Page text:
In 1950, the Walt Disney company had not seen much financial success from its animated films. Fantasia, Pinocchio and Bambi failed to capture the imagination of the public at the time, and the studio needed a hit. Cinderella offered the answer. Critically and financially it became the biggest accomplishment since Snow White and the Seven Dwarfs and helped restore the Disney company’s reputation as the premiere animation studio. Fast forward to 2014 and Disney has begun a long campaign of remaking its animated features as live action extravaganzas, starting with its greatest princess movie, Cinderella.
“Have Courage and Be Kind”
Going into the movie, one would not expect much more than the basic story seen in the animated feature. What Branagh has done is create depth in a story that many have derided as nothing more than an old fashioned and sadly outdated tale. This simple yet elegant theme, “Have Courage and Be Kind” is the heart of the movie. As the world clamors for more strong female role models, Cinderella would be the farthest from most minds as someone to share with their daughters. Too many times today, for women to be seen as strong they must be presented as bow-wielding, ass-kicking, leather-clad, tortured souls, yet this shows only one side of true strength. The greatest gift of this Cinderella is the reminder to the world that it takes the utmost courage to be kind, especially in the face of constant adversity. Most films give us sarcastic, mean-spirited people who use their painful experiences as excuses to treat people terribly. Crafted with a deft hand, though, Cinderella lovingly directs us to see that it’s easy to be cruel and almost impossible to be kind, unless you have courage.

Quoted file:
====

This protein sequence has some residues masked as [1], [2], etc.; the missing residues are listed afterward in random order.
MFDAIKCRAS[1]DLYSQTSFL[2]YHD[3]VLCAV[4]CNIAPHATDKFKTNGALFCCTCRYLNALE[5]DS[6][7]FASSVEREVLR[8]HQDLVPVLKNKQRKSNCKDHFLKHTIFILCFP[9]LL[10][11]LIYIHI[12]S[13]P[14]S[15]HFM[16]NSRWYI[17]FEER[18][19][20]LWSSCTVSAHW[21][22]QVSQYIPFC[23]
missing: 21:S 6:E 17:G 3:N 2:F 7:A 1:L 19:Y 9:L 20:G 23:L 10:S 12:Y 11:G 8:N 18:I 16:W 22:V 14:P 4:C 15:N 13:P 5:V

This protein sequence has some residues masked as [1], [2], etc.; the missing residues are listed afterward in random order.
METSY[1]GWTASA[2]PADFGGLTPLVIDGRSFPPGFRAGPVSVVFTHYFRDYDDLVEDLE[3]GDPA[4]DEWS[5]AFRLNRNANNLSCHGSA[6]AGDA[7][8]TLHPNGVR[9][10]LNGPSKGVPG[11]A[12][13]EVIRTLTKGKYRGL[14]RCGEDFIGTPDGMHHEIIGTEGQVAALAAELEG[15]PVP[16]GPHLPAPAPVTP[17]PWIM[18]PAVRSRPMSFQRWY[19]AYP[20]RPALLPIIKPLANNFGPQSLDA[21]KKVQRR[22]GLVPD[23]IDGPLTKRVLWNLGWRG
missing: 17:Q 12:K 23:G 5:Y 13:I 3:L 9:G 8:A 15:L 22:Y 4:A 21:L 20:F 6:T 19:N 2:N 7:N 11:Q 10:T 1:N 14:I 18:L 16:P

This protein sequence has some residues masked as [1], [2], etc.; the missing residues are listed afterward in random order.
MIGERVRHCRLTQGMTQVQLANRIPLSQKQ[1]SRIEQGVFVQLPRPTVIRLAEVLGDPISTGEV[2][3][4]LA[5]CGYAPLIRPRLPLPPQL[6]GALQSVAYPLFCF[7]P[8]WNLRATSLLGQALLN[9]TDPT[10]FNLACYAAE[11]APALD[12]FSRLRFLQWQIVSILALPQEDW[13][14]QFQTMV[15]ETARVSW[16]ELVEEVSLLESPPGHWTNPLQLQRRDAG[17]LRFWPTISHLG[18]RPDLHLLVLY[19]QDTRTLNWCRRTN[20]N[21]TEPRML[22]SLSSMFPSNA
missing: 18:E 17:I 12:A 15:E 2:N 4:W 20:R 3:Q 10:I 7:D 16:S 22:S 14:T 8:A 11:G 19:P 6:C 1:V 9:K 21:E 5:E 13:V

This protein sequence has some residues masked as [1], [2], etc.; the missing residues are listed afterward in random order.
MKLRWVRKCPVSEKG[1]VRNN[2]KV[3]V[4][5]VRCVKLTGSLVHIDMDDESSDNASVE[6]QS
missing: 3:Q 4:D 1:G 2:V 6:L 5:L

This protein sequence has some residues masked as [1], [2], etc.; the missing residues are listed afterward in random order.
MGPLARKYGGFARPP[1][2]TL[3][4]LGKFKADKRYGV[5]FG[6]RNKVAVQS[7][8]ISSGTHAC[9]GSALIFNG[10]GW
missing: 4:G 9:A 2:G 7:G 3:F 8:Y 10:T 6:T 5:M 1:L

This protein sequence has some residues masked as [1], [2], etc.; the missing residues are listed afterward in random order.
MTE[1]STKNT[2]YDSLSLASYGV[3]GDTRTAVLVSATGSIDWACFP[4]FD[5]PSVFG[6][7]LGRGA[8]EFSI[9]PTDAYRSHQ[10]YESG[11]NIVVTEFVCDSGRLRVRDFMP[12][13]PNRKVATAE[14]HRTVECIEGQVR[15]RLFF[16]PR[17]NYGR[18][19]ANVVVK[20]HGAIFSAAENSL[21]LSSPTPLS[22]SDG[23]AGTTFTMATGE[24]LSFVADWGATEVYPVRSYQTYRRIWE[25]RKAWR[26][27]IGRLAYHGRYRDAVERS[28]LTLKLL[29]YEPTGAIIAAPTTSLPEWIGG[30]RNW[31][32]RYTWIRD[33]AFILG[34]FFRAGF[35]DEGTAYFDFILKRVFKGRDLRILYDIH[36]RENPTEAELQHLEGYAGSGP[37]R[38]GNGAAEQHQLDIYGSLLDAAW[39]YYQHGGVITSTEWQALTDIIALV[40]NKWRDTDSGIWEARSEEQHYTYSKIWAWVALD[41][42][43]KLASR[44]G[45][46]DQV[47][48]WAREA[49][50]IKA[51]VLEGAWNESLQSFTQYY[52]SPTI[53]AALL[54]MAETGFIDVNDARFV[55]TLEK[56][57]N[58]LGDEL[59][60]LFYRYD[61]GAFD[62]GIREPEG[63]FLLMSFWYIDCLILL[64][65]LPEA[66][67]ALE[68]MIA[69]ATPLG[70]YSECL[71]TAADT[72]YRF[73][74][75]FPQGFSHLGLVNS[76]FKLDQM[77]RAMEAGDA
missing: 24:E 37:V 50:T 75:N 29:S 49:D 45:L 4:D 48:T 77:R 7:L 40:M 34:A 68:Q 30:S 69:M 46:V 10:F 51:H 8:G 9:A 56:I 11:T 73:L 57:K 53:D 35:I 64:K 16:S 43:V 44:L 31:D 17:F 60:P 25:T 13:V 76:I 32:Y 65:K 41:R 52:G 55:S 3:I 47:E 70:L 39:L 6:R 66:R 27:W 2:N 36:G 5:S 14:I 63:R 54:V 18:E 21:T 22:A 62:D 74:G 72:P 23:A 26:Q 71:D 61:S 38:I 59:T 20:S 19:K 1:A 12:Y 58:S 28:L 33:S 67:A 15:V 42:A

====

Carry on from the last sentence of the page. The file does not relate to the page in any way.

Another wonderful addition to the story is the meeting of Cinderella and the prince before the ball. Their meet-cute takes place in the woods where the prince is struck not just by her beauty but her virtue and character. He falls in love with her, not because she looks radiant in a dress, but because her true self, her inherent nature, reflectsgenerosity and kindness. Cinderella is never afraid to be anything but who she is–she remains true to herself and her belief that everyone deserves to be treated with kindness and grace. Her strength emanates from the inside out admonishing all of us that it is virtue and good character that make people worthy of being looked up to.
Most people walking into the movie will not expect any surprises, yet Branagh is able to construct something that feels familiar while at the same time fresh, relevant and new. As Disney embarks on this quest to craft live-action versions of its classic films, they’ve created a firm foundation with Cinderella. Not only should you see it, take others to see it and enjoy the delight of a simple fairy tale made new.